Current’s Feb. 27 story on This American Life’s recent breakthroughs with enterprise reporting describes the inspiration behind “Mr. Daisey and the Apple Factory,” the story on Apple factories in China that was later retracted. Glass tells Current that after seeing Daisey’s monologue last October, he was already “editing the radio version in my head” as he left the theater. “I thought [Daisey] was doing something remarkable,” said Glass, “which is taking a fact that we all already know — that these devices we love are made in China in conditions that are probably not so wonderful, and he makes us feel something about it.”
Glass invited Daisey to lunch, and he recalls feeling nervous when they met Nov. 16.
Update: On March 16, This American Life retracted “Mr. Daisey and the Apple Factory,” its Jan. 6 broadcast that adapted monologist Mike Daisey’s story about working conditions in Chinese gadget factories. Read more. Crunching a two-hour stage monologue into a 39-minute radio piece was a huge challenge for Ira Glass, e.p. and host of This American Life. Glass decided to adapt The Agony and the Ecstasy of Steve Jobs after seeing monologist Mike Daisey perform the show that skewers Apple and Jobs for the harsh working conditions in factories where adored Apple products are assembled.
Update: On March 16, This American Life retracted “Mr. Daisey and the Apple Factory,” its Jan. 6 broadcast that adapted monologist Mike Daisey’s story about working conditions in Chinese gadget factories. Read more. For 16 years, public radio host Ira Glass has charmed listeners with offbeat, quirky stories that captivated minds and won awards. Lately, he’s also been kicking butt, taking names and making a difference. It’s not quite that aggressive.
There’s some heavy-duty soul-searching going on in public radio. The Public Radio Program Directors conference, Sept. 20–23 in Baltimore, sidelined its usual celebrations of pubradio’s audience growth and its journalistic ascendency. Instead, participants grappled with big questions about challenges ahead and wondered aloud about how to move forward after a year of political calamity at NPR. Progress reports about ongoing reforms were freighted with a new urgency: giving exposure to innovative new programs, raising stations’ ambitions for local reporting, opening the field to more diverse voices and listeners.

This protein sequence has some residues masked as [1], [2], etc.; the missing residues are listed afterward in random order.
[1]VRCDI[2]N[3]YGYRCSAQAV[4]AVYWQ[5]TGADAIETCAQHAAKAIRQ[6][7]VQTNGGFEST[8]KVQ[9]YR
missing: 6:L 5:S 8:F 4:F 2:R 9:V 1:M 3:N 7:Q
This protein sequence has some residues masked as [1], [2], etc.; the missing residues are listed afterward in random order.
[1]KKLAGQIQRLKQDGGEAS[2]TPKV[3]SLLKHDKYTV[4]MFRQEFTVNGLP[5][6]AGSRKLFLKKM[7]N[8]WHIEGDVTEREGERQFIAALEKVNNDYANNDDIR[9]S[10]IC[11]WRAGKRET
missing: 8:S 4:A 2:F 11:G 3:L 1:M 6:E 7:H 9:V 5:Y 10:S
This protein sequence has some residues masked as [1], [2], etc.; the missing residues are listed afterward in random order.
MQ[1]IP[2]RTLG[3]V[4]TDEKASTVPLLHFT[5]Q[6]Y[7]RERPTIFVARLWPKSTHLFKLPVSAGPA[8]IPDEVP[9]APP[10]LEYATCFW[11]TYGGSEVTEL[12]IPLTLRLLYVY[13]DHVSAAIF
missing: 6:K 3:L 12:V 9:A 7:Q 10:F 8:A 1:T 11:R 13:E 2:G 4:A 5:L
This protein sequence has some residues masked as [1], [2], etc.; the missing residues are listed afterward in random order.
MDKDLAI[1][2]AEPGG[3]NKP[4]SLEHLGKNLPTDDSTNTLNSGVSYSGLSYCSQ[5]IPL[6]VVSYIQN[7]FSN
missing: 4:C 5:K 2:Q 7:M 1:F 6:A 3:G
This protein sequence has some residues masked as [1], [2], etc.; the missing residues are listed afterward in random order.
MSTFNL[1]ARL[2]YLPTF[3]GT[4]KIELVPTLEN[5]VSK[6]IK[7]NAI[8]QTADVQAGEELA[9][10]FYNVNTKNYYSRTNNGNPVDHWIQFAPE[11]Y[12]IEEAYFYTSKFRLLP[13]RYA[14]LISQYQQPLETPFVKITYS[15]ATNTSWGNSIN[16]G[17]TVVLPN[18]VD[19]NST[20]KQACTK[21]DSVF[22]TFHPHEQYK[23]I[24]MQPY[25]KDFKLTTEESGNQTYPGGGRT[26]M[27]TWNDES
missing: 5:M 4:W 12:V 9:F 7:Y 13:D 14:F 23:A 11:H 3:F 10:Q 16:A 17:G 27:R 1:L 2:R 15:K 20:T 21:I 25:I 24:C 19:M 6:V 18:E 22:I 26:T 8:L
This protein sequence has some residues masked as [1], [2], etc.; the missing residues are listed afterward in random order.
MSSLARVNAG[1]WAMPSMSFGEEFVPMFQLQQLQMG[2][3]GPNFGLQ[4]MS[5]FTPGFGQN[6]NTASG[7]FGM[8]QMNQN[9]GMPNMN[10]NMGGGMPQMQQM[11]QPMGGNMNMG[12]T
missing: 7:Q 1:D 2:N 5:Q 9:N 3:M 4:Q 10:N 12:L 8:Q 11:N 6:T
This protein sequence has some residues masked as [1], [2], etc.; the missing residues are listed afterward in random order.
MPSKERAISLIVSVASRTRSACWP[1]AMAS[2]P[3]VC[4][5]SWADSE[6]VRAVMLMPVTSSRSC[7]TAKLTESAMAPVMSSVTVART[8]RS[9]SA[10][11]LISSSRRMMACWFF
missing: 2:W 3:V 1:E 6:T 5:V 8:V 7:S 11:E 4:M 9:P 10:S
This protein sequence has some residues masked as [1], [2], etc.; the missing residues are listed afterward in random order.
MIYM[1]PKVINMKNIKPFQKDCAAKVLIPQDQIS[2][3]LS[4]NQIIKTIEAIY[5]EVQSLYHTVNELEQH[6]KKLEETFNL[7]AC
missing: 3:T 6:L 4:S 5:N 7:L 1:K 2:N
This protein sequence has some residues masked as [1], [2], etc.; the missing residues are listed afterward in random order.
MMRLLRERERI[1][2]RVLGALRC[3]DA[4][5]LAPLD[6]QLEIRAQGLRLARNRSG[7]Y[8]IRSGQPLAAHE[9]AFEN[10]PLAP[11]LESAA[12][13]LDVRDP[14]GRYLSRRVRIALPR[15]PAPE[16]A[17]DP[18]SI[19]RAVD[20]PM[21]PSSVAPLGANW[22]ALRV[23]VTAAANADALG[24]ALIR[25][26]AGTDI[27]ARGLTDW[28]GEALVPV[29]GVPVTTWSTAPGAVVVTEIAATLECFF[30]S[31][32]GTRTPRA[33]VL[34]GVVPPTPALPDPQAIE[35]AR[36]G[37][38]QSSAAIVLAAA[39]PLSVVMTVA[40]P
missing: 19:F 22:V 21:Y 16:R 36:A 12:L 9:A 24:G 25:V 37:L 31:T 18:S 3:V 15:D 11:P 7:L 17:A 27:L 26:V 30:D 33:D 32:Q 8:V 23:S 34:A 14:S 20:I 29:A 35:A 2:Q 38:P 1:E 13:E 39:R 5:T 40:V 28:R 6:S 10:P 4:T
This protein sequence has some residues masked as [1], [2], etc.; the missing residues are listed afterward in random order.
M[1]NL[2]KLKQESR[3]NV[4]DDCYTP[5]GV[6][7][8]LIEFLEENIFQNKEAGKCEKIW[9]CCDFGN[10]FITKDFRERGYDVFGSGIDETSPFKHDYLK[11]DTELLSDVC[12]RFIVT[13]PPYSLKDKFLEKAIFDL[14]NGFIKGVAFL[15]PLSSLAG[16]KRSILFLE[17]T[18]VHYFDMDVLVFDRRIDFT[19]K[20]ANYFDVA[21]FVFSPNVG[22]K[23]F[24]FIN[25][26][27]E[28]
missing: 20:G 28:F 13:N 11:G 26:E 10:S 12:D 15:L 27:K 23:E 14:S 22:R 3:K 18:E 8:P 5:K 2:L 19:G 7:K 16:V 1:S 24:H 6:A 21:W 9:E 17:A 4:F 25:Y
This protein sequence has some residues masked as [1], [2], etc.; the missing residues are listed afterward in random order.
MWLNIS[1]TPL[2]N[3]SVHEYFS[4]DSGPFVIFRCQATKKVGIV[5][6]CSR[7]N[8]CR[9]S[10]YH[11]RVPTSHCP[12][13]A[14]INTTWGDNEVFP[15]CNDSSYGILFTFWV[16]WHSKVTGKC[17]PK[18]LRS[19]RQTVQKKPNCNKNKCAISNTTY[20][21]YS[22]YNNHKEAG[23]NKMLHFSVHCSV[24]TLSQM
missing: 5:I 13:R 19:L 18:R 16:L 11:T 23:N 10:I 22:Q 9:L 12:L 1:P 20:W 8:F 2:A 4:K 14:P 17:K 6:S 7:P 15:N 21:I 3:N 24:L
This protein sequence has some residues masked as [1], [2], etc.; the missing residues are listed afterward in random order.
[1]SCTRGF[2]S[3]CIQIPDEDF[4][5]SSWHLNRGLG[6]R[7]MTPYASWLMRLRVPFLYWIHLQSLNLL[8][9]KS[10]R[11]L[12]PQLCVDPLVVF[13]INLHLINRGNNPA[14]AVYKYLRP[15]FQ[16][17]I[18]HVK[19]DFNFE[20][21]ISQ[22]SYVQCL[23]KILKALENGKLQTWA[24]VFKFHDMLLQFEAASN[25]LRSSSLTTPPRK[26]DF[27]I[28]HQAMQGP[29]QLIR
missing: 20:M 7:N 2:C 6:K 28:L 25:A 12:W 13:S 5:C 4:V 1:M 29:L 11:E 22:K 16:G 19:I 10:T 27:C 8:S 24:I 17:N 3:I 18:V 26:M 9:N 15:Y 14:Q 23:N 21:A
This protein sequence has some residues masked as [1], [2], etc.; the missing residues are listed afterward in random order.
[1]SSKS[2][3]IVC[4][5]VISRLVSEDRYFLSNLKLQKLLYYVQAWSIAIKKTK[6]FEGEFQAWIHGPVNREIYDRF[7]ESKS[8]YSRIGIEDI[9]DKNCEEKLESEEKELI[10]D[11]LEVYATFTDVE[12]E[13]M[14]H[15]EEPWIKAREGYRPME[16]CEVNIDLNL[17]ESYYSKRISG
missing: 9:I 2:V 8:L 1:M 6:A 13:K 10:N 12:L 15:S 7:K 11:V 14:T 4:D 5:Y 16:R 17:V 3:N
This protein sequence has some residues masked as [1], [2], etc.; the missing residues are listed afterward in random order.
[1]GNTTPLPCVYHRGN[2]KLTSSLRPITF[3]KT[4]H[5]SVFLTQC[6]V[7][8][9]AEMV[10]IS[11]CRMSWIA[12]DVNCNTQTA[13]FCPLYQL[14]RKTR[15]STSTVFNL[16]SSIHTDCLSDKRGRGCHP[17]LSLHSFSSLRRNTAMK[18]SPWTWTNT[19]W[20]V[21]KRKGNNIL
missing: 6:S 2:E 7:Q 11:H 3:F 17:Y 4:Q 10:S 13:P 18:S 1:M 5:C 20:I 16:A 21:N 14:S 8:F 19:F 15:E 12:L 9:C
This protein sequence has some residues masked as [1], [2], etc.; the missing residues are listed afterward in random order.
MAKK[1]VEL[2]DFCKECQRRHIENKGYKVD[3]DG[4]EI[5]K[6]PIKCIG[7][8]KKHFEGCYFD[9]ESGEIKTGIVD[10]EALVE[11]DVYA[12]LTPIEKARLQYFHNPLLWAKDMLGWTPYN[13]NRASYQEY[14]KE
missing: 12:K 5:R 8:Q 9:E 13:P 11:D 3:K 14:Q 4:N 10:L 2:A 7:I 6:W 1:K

Ira Glass didn’t know what he was in for when he walked into the post office in the seaside burg of Brunswick, Ga., and asked the first person he met to name the most interesting character in town. Glass and his This American Life production team had given themselves a special assignment: to collect the best stories they could stumble upon far off the beaten path of their day-to-day reporting routines. They followed the standard operating procedure of the Atlanta Journal’s “Georgia Rambler” columnist Charles Salter, who researched more than 500 columns in the late 1970s by roving around small towns of the Peach State in a company car. Nine of the radio show’s producers and reporters adopted Salter’s technique for an episode that aired last summer. They drew the names of their assigned Georgia locales from a baseball cap, went in-country with mikes and recording equipment and, on fast turnaround, collected a trove of human-interest material.
This American Life is hot. The weekly radio program produced by WBEZ, Chicago, and distributed nationally since June 1996, airs on 325 public radio stations. Ira Glass, TAL’s creator and producer, has become something of a celebrity. The subject of lengthy feature stories in national magazines, he now turns up in TV and radio interviews to publicize a Rhino Records CD, “Lies, Sissies and Fiascos: The Best of This American Life.” His own life, frequently described by himself and others, emerges as one of frenetic activity, a contemporary Scheherazade, obsessively devoted to creating stories that he hopes “will give voice to those outside the mainstream.”
Believe it or not, there’s a stone tablet full of radio principles guiding This American Life. Ira Glass laid them out in a talk …
This American Life is unlike anything on public radio. But what would you expect from a man who once devoted an hour of Talk of the Nation to an imaginary presidential inaugural ball? The iconoclastic weekly program, on the air nationally since June 1996, already is a success by several objective measures — most notably, a Peabody Award in its first year. (“Holy cow, I’ve never seen that before!,” says an impressed producer.) Within 10 months, 111 stations picked up This American Life, including the big stations in nine of the top 10 markets (D.C. is the holdout). Recently, CPB’s Radio Program Fund gave the show a three-year $350,000 award — about twice what the show was seeking.